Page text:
The future is to biobased, says DSM’s Anton Robek. In 10-20 years’ time, virtually all of DSM’s feedstock will be biobased. The question now is not if, but how fast industry will get there. It needs to take a hurdle as it scales up. And for Europe to play a part in this game at all, it should give more support to first-of-a-kind factories, allowing industries to learn faster.
Robek, President Bio-based Products & Services at DSM, was one of the panel members at World Bio Markets, last week in Amsterdam. Together with Michele Rubino (Beta Renewables), Michael Duetsch (UPM Biofuels) and Jouko Karvinen (Stora Enso). Sharing knowledge across the entire value chain was one of the main themes of discussion, all the more needed because companies from very diverse backgrounds will have to cooperate in new combinations, that did not exist before. Small, innovative and entrepreneurial companies will drive the development of biobased technologies. Collaboration with larger companies will then provide a platform to replicate success, according to the panellists.
Disruptive innovations and step changes
‘Disruptive innovations might be the game-changers,’ says Robek. ‘Such a disruptive innovation might be the development of cellulosic sugars at a low price and high purity. First, we aim to realise our cost target of $ 0.10 per pound of high-quality sugar. Then we would like to concentrate on the right quality and purity. For ethanol, diesel or butanol production, sugar quality is not of overriding importance because the final product is obtained by distillation. But for most biobased chemical production processes, industry needs clean sugars, to avoid too many impurities in your product broth. We are moving fast in this field and developed pre-treatment technology and appropriate enzymes and yeasts, but these still need to be stabilised.’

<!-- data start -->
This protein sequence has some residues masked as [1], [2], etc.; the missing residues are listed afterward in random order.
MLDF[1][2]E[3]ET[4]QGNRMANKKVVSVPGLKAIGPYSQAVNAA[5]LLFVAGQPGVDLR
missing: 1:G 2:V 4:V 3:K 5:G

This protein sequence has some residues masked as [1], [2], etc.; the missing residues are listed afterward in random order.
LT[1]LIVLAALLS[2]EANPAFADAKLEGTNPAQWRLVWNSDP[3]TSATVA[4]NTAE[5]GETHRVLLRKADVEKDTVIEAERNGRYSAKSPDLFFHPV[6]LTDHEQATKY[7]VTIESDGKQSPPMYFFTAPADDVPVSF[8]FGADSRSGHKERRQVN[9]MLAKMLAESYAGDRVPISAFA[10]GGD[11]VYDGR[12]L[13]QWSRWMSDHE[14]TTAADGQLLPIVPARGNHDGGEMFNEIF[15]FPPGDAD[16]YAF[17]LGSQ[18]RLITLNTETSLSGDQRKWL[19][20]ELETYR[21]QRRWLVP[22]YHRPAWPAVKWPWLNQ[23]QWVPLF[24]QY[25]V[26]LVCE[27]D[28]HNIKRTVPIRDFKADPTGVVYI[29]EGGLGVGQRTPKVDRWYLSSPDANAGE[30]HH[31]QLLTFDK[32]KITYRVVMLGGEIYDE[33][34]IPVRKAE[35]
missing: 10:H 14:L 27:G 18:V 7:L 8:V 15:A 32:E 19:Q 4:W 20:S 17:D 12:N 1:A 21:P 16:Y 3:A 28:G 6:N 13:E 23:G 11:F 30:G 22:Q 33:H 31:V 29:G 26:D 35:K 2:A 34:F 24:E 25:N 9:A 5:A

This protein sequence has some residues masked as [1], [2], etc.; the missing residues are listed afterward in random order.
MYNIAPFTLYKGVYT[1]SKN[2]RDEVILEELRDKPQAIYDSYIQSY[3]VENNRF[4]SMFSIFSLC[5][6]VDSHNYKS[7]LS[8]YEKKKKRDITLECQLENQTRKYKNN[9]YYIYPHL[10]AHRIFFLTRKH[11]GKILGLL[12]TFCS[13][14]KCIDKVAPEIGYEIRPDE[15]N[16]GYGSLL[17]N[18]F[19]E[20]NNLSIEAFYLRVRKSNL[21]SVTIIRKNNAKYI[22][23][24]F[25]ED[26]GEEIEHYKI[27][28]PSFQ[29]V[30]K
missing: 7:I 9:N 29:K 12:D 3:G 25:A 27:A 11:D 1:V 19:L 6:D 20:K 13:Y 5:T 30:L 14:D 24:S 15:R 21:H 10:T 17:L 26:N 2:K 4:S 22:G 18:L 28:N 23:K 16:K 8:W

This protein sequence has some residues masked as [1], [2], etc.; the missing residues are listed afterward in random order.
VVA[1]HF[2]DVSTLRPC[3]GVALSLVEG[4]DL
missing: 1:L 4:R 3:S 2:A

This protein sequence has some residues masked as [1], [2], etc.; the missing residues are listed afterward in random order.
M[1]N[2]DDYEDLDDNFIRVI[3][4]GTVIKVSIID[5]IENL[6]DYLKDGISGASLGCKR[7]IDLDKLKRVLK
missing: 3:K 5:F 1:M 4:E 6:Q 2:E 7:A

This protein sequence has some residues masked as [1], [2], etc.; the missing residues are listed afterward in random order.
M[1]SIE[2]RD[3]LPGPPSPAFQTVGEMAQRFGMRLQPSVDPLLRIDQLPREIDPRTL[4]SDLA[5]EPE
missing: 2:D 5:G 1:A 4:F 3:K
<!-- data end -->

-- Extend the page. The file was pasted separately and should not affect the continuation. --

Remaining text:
‘Another step change might come from the younger generation,’ Robek said in the panel discussion. ‘They can make decisions that shake an entire industry – look at the pace with which the cell phone has developed. ‘Green’ might become a powerful tool to open up new markets. And at DSM, we set up our young businesses in small teams, allowing them direct access to our CEO.’
Smart and fast
‘Unfortunately, Europe does not place biobased at the heart of an industrial strategy,’ says Robek. ‘It aims to develop know-how in labs or pilot plants, whereas in the US and Brazil the goal is to build large-scale facilities. In the US, biobased is driven by its policy for energy independence, in Brazil it is economic growth itself that motivates biobased policy. Moreover, regulation in Europe is extremely cumbersome. The EU does formulate high-level policies, but then leaves it to the member states to apply them. As a result, some companies that have negotiated rules at the European level, then find that they will have to re-negotiate them in 28 capitals.’
‘We will have to do smart things to develop biobased markets and technologies fast. Smart things in crop improvements, smart things with marginal lands. Let us start simple, producing biodiesel and the like. And then move into real biorefineries, with full access to the entire yield. That might be the key to success for the entire biobased sector.’